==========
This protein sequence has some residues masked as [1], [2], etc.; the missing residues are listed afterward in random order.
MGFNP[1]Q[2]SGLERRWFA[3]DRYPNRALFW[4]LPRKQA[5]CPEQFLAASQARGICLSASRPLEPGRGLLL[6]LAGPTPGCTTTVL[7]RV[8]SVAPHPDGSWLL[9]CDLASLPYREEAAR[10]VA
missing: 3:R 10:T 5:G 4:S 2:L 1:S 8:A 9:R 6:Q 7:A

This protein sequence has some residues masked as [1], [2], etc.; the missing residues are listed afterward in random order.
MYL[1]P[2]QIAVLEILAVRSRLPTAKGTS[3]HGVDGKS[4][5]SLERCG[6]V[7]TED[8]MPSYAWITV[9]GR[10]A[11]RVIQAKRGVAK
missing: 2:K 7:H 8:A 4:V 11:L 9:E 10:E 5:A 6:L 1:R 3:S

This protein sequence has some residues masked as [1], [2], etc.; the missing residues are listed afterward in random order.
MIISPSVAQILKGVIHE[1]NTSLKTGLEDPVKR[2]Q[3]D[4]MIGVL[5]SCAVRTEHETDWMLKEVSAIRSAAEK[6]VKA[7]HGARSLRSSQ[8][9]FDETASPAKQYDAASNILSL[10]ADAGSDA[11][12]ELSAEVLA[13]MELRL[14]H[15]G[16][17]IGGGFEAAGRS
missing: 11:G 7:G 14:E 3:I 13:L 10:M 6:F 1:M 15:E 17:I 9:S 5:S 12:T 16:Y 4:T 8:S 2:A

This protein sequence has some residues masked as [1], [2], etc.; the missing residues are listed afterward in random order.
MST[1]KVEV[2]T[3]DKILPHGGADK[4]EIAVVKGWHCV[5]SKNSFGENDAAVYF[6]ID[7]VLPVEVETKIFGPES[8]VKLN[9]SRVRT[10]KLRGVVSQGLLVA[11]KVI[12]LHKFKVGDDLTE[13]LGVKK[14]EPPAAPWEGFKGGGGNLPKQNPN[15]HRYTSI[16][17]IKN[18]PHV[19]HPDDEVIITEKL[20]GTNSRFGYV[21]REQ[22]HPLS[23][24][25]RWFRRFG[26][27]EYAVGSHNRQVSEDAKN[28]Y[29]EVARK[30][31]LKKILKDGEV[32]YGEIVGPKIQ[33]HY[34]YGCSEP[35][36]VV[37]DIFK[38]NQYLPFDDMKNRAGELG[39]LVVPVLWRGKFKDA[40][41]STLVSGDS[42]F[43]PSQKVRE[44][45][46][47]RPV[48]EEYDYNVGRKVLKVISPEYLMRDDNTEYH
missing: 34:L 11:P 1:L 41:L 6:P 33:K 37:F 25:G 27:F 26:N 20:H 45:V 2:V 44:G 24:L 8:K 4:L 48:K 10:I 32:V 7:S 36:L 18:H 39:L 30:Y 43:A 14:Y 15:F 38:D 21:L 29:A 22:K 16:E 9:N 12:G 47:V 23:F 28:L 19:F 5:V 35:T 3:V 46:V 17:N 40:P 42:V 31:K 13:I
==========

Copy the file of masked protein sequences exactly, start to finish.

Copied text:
This protein sequence has some residues masked as [1], [2], etc.; the missing residues are listed afterward in random order.
MGFNP[1]Q[2]SGLERRWFA[3]DRYPNRALFW[4]LPRKQA[5]CPEQFLAASQARGICLSASRPLEPGRGLLL[6]LAGPTPGCTTTVL[7]RV[8]SVAPHPDGSWLL[9]CDLASLPYREEAAR[10]VA
missing: 3:R 10:T 5:G 4:S 2:L 1:S 8:A 9:R 6:Q 7:A

This protein sequence has some residues masked as [1], [2], etc.; the missing residues are listed afterward in random order.
MYL[1]P[2]QIAVLEILAVRSRLPTAKGTS[3]HGVDGKS[4][5]SLERCG[6]V[7]TED[8]MPSYAWITV[9]GR[10]A[11]RVIQAKRGVAK
missing: 2:K 7:H 8:A 4:V 11:L 9:E 10:E 5:A 6:L 1:R 3:S

This protein sequence has some residues masked as [1], [2], etc.; the missing residues are listed afterward in random order.
MIISPSVAQILKGVIHE[1]NTSLKTGLEDPVKR[2]Q[3]D[4]MIGVL[5]SCAVRTEHETDWMLKEVSAIRSAAEK[6]VKA[7]HGARSLRSSQ[8][9]FDETASPAKQYDAASNILSL[10]ADAGSDA[11][12]ELSAEVLA[13]MELRL[14]H[15]G[16][17]IGGGFEAAGRS
missing: 11:G 7:G 14:E 3:I 13:L 10:M 6:F 1:M 15:E 17:I 9:S 5:S 12:T 16:Y 4:T 8:S 2:A

This protein sequence has some residues masked as [1], [2], etc.; the missing residues are listed afterward in random order.
MST[1]KVEV[2]T[3]DKILPHGGADK[4]EIAVVKGWHCV[5]SKNSFGENDAAVYF[6]ID[7]VLPVEVETKIFGPES[8]VKLN[9]SRVRT[10]KLRGVVSQGLLVA[11]KVI[12]LHKFKVGDDLTE[13]LGVKK[14]EPPAAPWEGFKGGGGNLPKQNPN[15]HRYTSI[16][17]IKN[18]PHV[19]HPDDEVIITEKL[20]GTNSRFGYV[21]REQ[22]HPLS[23][24][25]RWFRRFG[26][27]EYAVGSHNRQVSEDAKN[28]Y[29]EVARK[30][31]LKKILKDGEV[32]YGEIVGPKIQ[33]HY[34]YGCSEP[35][36]VV[37]DIFK[38]NQYLPFDDMKNRAGELG[39]LVVPVLWRGKFKDA[40][41]STLVSGDS[42]F[43]PSQKVRE[44][45][46][47]RPV[48]EEYDYNVGRKVLKVISPEYLMRDDNTEYH
missing: 34:L 11:P 1:L 41:L 6:P 33:K 37:F 25:G 27:F 26:N 20:H 45:V 2:V 44:G 24:L 8:K 4:L 48:K 10:I 32:V 7:S 36:L 18:H 39:L 30:Y 43:A 14:Y 15:F 38:D 21:L 29:A 22:K 16:E 9:N 12:G 47:V 23:F 28:L 19:F 5:V 35:T 3:V 46:V 17:N 40:P 42:V 31:K 13:I